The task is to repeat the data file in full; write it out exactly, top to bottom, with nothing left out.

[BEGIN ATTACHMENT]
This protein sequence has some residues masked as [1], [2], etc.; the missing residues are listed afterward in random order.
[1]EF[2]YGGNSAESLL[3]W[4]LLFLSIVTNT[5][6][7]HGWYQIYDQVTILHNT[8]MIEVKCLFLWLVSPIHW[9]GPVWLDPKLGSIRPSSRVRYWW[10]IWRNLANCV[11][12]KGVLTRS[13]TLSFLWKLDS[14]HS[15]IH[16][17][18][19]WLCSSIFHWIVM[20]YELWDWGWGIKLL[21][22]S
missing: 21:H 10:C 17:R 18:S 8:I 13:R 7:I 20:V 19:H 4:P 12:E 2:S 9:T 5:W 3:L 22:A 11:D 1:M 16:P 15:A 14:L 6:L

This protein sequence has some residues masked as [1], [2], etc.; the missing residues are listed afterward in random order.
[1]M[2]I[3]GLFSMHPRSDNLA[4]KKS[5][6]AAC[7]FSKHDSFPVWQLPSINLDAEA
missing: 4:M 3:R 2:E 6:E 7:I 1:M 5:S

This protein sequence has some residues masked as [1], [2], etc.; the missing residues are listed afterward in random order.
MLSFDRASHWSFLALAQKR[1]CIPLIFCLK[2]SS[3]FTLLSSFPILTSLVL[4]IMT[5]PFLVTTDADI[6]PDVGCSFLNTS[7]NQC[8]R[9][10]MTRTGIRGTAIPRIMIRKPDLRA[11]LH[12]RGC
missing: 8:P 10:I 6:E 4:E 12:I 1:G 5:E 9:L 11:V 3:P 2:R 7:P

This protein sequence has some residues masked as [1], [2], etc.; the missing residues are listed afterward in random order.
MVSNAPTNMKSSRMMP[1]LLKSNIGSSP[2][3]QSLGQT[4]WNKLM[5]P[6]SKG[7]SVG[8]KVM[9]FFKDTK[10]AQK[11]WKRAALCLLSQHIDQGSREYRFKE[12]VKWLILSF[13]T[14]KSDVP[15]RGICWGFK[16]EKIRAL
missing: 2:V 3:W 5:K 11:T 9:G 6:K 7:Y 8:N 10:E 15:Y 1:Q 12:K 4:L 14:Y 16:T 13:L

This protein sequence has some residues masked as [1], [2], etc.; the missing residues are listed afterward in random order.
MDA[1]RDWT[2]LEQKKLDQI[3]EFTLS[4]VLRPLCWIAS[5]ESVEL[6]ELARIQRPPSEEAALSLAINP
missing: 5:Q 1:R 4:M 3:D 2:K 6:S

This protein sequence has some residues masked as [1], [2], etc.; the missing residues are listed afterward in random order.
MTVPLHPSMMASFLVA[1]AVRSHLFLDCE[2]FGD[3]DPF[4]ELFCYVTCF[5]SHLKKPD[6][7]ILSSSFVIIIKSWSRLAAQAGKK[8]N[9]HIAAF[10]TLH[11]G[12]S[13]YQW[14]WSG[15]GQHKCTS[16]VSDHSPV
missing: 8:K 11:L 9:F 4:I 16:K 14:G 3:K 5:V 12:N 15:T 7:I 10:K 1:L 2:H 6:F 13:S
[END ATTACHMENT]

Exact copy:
This protein sequence has some residues masked as [1], [2], etc.; the missing residues are listed afterward in random order.
[1]EF[2]YGGNSAESLL[3]W[4]LLFLSIVTNT[5][6][7]HGWYQIYDQVTILHNT[8]MIEVKCLFLWLVSPIHW[9]GPVWLDPKLGSIRPSSRVRYWW[10]IWRNLANCV[11][12]KGVLTRS[13]TLSFLWKLDS[14]HS[15]IH[16][17][18][19]WLCSSIFHWIVM[20]YELWDWGWGIKLL[21][22]S
missing: 21:H 10:C 17:R 18:S 8:I 13:R 7:I 20:V 19:H 4:P 12:E 2:S 9:T 5:W 3:L 22:A 11:D 1:M 16:P 15:A 14:L 6:L

This protein sequence has some residues masked as [1], [2], etc.; the missing residues are listed afterward in random order.
[1]M[2]I[3]GLFSMHPRSDNLA[4]KKS[5][6]AAC[7]FSKHDSFPVWQLPSINLDAEA
missing: 4:M 3:R 2:E 6:E 7:I 1:M 5:S

This protein sequence has some residues masked as [1], [2], etc.; the missing residues are listed afterward in random order.
MLSFDRASHWSFLALAQKR[1]CIPLIFCLK[2]SS[3]FTLLSSFPILTSLVL[4]IMT[5]PFLVTTDADI[6]PDVGCSFLNTS[7]NQC[8]R[9][10]MTRTGIRGTAIPRIMIRKPDLRA[11]LH[12]RGC
missing: 8:P 10:I 6:E 4:E 12:I 1:G 5:E 9:L 11:V 3:P 2:R 7:P

This protein sequence has some residues masked as [1], [2], etc.; the missing residues are listed afterward in random order.
MVSNAPTNMKSSRMMP[1]LLKSNIGSSP[2][3]QSLGQT[4]WNKLM[5]P[6]SKG[7]SVG[8]KVM[9]FFKDTK[10]AQK[11]WKRAALCLLSQHIDQGSREYRFKE[12]VKWLILSF[13]T[14]KSDVP[15]RGICWGFK[16]EKIRAL
missing: 2:V 3:W 5:K 11:T 9:G 6:K 7:Y 8:N 10:E 15:Y 1:Q 12:K 4:L 14:Y 16:T 13:L

This protein sequence has some residues masked as [1], [2], etc.; the missing residues are listed afterward in random order.
MDA[1]RDWT[2]LEQKKLDQI[3]EFTLS[4]VLRPLCWIAS[5]ESVEL[6]ELARIQRPPSEEAALSLAINP
missing: 5:Q 1:R 4:M 3:D 2:K 6:S

This protein sequence has some residues masked as [1], [2], etc.; the missing residues are listed afterward in random order.
MTVPLHPSMMASFLVA[1]AVRSHLFLDCE[2]FGD[3]DPF[4]ELFCYVTCF[5]SHLKKPD[6][7]ILSSSFVIIIKSWSRLAAQAGKK[8]N[9]HIAAF[10]TLH[11]G[12]S[13]YQW[14]WSG[15]GQHKCTS[16]VSDHSPV
missing: 8:K 11:L 9:F 4:I 16:K 14:G 3:K 5:V 12:N 15:T 7:I 10:K 1:L 2:H 6:F 13:S